There's no rest for the weary in the State Senate. Later today, less than two days after the midterm elections concluded, the chamber will reconvene in Springfield for a special session. The topic? Pensions.
Back in May, the Illinois House passed a $4 billion borrowing bill (SB 3514) that would allow the government to make its pension contribution this fiscal year. The upper chamber punted. That was unfortunate; without a bond, the governor must find an additional $4 billion somewhere in the stripped-down budget or skip over the pensions entirely, which would cost taxpayers $36 billion over the next 25 years. With the state swimming in debt, it's really a no-brainer.
Can Senate President John Cullerton (D-Chicago) expect a different result tomorrow than he got this spring? Probably not. The Senate needs a three-fifths majority -- 36 votes -- to approve the borrowing proposal. Currently, they have 37 members. (That will probably shrink to 35 after January.) But several Democrats are skittish about casting the vote. And only one Republican -- State Sen. Larry Bomke (R-Springfield) -- has even hinted that he might cross party lines and make the rational vote. The party leadership carries most of the blame; two retiring Republicans who sided with Democrats in the House were thrown under the bus by House Minority Leader Tom Cross (R-Oswego) earlier this year. There aren't any Senate GOPers who lost Tuesday night or who are retiring this cycle either, which theoretically could have given a member some wiggle room to make a politically controversial vote before exiting stage right. If the bill stalls, expect to see some desperate maneuvers in the coming weeks.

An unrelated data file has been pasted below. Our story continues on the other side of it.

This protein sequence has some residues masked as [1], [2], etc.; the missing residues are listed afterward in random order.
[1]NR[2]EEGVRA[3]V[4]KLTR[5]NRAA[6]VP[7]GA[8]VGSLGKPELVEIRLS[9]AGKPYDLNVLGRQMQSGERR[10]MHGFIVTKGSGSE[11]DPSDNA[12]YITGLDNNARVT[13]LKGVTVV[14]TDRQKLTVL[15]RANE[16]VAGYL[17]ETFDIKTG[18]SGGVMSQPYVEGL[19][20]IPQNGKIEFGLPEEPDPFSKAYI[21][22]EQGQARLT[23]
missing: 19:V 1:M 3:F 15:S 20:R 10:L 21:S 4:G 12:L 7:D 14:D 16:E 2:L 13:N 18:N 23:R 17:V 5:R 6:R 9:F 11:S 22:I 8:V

UPDATE (4:21 p.m.): The Illinois Senate left the state capitol today without voting on SB 3514. There won't be a vote on the issue until at least November 16, when the chamber reconvenes for its veto session.